Photography as a craft has always been married to technology. For photographers who wanted to practice that craft as an art form it has presented many challenges throughout its history. I believe no other art form has been transformed as much as photography. With each transformation has come rigorous debate, and at times, self-doubt, among photography’s practitioners. Are photos art compared to paintings? Is color photography a legitimate fine art medium compared to black and white? Are 35 mm (single lens reflex) cameras for serious photographers? Is digital photography real photography compared to film photography? Fortunately, the answer to each question has come back in the affirmative, but the subsequent questions are becoming harder, more frequent and with less time to ponder. If we think that the transition to digital photography twenty years ago was a sea change for photography, we are on the cusp of a miraculous technological change – some might say wizardry – called computational photography.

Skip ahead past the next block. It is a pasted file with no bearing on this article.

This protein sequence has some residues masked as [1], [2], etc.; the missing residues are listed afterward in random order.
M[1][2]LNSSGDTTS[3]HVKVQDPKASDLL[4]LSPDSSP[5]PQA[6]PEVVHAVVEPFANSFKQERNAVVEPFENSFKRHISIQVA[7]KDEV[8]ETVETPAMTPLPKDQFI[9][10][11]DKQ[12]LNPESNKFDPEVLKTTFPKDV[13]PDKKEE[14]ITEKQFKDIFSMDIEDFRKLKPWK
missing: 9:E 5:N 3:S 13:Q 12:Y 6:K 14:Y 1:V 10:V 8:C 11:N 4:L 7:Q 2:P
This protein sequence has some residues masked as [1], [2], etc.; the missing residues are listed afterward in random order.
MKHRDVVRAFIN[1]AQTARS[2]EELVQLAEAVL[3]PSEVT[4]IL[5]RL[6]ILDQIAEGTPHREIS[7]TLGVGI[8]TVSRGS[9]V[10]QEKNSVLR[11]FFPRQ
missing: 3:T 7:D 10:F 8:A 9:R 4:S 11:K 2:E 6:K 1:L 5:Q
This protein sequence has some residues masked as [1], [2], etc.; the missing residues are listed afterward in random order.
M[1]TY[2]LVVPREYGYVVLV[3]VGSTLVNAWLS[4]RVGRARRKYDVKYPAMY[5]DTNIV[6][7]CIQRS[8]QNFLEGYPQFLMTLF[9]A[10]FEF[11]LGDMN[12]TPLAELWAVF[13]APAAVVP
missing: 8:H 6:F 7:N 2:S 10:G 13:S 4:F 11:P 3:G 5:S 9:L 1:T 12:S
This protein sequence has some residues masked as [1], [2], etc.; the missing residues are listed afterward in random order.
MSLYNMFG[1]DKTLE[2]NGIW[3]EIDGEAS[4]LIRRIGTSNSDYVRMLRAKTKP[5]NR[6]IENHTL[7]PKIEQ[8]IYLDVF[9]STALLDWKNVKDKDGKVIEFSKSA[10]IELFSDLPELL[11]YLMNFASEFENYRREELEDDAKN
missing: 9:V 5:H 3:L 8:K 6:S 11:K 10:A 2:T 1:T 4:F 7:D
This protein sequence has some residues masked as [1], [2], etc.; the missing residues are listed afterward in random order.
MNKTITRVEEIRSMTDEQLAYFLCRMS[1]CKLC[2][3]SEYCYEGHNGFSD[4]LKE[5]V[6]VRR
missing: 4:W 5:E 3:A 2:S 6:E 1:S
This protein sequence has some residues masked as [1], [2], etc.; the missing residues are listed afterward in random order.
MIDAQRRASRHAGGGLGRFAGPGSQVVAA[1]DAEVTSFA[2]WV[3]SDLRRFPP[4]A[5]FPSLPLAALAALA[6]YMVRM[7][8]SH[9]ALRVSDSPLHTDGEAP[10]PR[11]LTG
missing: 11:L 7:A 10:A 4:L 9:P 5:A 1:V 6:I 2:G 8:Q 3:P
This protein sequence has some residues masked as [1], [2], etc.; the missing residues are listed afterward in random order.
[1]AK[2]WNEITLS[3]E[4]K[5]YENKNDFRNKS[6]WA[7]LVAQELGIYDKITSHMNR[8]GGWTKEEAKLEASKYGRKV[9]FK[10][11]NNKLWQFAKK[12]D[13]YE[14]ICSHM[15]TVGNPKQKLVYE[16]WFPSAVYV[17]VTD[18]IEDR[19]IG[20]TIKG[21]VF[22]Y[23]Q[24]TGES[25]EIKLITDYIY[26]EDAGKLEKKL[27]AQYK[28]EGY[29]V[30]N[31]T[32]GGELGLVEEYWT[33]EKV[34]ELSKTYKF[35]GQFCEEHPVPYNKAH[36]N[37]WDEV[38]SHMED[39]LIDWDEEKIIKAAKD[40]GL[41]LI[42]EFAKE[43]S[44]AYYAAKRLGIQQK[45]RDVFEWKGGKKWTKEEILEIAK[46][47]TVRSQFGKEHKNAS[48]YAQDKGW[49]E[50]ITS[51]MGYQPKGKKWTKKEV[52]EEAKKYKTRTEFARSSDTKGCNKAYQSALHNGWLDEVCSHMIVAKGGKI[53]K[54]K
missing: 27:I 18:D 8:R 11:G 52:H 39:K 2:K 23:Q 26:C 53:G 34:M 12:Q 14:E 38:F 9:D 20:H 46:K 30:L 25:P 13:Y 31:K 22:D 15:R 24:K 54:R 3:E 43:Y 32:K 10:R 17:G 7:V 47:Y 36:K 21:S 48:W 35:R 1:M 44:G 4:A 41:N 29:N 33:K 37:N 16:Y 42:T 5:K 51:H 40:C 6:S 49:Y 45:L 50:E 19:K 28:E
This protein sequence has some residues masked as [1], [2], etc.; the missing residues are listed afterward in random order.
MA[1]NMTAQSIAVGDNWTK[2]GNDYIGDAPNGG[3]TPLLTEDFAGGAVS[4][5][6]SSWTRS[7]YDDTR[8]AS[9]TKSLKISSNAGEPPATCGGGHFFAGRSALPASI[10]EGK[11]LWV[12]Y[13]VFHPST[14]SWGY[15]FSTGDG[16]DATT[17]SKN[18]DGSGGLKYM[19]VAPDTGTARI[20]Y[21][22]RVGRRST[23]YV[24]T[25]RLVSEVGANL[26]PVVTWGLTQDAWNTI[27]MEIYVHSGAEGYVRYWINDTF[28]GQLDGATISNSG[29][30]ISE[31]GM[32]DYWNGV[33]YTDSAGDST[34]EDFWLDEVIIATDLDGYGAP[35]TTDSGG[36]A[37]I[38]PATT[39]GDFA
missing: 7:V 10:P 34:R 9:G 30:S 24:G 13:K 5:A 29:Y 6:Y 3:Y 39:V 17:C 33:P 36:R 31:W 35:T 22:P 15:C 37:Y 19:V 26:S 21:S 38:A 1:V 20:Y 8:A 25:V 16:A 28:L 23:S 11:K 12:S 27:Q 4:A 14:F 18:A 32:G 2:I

In a recently published TechCrunch article, “The future of photography is code,” by Devin Coldewey, he writes, “the future of photography is computational, not optical.” Coldewey lays out a convincing case that technology is reaching the limits of sensor design and optics especially as it pertains to the small spaces in the cameras most people use today – smartphones. Hence, Apple, Google, and Samsung are investing millions in software improvements to their smartphone cameras. These improvements go beyond the in-camera computations like panoramas photographers routinely have come to expect. They include the ability in Apple’s latest iPhones to adjust bokeh (i.e., the blurring of the background by changing depth of field). This is accomplished with two lenses of different focal lengths. Taken to the extreme is Light’s (light.co) folded optics L16 camera which uses ten lenses to create a 3D depth map. The ten images generate a single 52 MPix composite that allows the aperture to be adjusted from f/2 to f/15 after the fact (and focal length from 28-150 mm) in a form factor slightly larger than an iPhone. Another improvement is portrait lighting introduced in the iPhone X last year that simulates studio lighting. Both Apple’s and Light’s cameras perform these advanced photographic features instantaneously with the press of the shutter button and a lot of computational might. While most photographers will rejoice about having this capability at their fingertips, there is another application of computational photography that I believe presents an alarming trend especially to professional creatives.